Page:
This is another brilliant book, very readable, that anyone who ever loved classical poetry, Greek mythology or classical drama would love. Mandelbaum's clean, flowing translation serves Ovid well, and each story could stand on its own and as part of the larger narrative. Book XV meditates on the larger concepts of loss, change, and regeneration...you could probably just read that book if you don't have time for the whole text. I highly recommend this book.
James
The Metamorphoses is a poem in fifteen books by the Roman poet Ovid describing the history of the world from its creation to the deification of Julius Caesar within a loose mythico-historical framework. Completed in AD 8, it is recognized as a masterpiece of Golden Age Latin literature. The recurring theme, as with nearly all of Ovid's work, is love—be it personal love or love personified in the figure of Amor (Cupid). Indeed, the other Roman gods are repeatedly perplexed, humiliated, and made r ...more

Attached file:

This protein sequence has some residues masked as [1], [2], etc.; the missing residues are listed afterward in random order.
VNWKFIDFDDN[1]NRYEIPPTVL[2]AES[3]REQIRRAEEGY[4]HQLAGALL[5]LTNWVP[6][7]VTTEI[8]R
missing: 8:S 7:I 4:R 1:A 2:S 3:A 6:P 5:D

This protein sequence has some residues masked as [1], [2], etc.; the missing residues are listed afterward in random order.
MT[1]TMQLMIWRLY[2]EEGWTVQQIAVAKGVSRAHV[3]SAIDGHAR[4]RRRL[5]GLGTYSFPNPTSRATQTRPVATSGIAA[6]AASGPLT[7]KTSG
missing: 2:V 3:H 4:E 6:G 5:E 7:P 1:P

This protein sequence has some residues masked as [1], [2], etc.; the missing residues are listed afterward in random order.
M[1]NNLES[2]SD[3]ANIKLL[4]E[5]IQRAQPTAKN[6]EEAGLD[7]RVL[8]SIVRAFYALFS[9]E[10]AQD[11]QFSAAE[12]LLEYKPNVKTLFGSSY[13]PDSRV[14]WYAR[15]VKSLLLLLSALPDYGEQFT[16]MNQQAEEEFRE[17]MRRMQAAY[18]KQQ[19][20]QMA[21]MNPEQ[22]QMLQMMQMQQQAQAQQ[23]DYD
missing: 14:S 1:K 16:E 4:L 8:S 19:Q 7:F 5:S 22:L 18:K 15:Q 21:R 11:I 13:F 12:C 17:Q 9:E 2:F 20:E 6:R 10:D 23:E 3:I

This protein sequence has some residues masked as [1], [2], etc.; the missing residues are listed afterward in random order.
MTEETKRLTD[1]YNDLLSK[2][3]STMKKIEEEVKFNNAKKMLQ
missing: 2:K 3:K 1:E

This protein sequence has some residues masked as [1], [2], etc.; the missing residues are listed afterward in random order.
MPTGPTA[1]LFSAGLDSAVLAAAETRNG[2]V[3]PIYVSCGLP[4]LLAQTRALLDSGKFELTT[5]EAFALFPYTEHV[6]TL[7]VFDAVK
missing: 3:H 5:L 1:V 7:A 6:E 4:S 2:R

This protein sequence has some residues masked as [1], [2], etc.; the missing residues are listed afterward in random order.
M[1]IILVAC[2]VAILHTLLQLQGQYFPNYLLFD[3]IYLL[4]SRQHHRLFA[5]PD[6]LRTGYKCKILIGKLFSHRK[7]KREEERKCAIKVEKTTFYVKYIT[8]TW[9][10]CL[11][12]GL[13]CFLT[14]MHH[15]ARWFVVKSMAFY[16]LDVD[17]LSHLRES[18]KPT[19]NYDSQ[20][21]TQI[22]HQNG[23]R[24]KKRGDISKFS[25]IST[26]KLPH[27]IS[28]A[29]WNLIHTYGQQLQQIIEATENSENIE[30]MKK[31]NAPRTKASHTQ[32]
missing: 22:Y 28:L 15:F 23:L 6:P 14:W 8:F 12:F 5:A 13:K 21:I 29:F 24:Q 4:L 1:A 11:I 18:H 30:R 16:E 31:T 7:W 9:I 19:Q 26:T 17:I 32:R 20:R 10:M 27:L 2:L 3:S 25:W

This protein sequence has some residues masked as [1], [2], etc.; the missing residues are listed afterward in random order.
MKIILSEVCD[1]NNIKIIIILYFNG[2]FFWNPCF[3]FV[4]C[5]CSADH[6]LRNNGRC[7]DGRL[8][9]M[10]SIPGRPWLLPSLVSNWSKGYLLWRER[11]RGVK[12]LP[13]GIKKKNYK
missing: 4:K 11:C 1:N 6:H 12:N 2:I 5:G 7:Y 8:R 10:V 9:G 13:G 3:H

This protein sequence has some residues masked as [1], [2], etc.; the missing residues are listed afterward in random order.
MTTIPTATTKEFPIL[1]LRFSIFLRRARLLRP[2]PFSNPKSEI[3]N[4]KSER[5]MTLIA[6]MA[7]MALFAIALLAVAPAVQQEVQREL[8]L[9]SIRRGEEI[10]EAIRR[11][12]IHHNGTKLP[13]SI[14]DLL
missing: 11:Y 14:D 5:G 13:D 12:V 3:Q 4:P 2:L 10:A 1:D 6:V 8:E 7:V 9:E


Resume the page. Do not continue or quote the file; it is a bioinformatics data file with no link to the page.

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Classical Literat...: The Metamorphoses Discussion (with spoilers) 1 51 Jul 21, 2014 03:12PM  
Recommended translations? 9 100 Dec 10, 2013 09:15PM  
Classical Self-Ed...: #7: Ovid's Metamorphoses 1 29 Jan 07, 2013 09:33AM  
Mithology! 2 59 Aug 15, 2012 01:09PM  
  • Carmina
  • The Golden Ass
  • Jason and the Golden Fleece (The Argonautica)
  • Odes and Epodes (Loeb Classical Library)
  • Homeric Hymns
  • Theogony/Works and Days (World's Classics)
  • The Satyricon
  • Euripides I: Alcestis/The Medea/The Heracleidae/Hippolytus
  • The Georgics
  • The Oresteia
  • The Poems
  • Sophocles II: Ajax/Women of Trachis/Electra/Philoctetes (Complete Greek Tragedies 4)
  • The Nature of the Gods
  • The Way Things Are: The De Rerum Natura
  • Sappho: A New Translation
  • Orlando Furioso
  • Four Tragedies and Octavia
  • The Sixteen Satires
1127
Publius Ovidius Naso (20 March 43 BCE – CE 17/18), known as Ovid (/ˈɒvɪd/) in the English-speaking world, was a Roman poet best known for the Metamorphoses, a 15-book continuous mythological narrative written in the meter of epic, and for collections of love poetry in elegiac couplets, especially the Amores ("Love Affairs") and Ars Amatoria ("Art of Love"). His poetry was much imitated during Late ...more
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“I grabbed a pile of dust, and holding it up, foolishly asked for as many birthdays as the grains of dust, I forgot to ask that they be years of youth. ” 267 likes
“Fas est ab hoste doceri.
One should learn even from one's enemies.”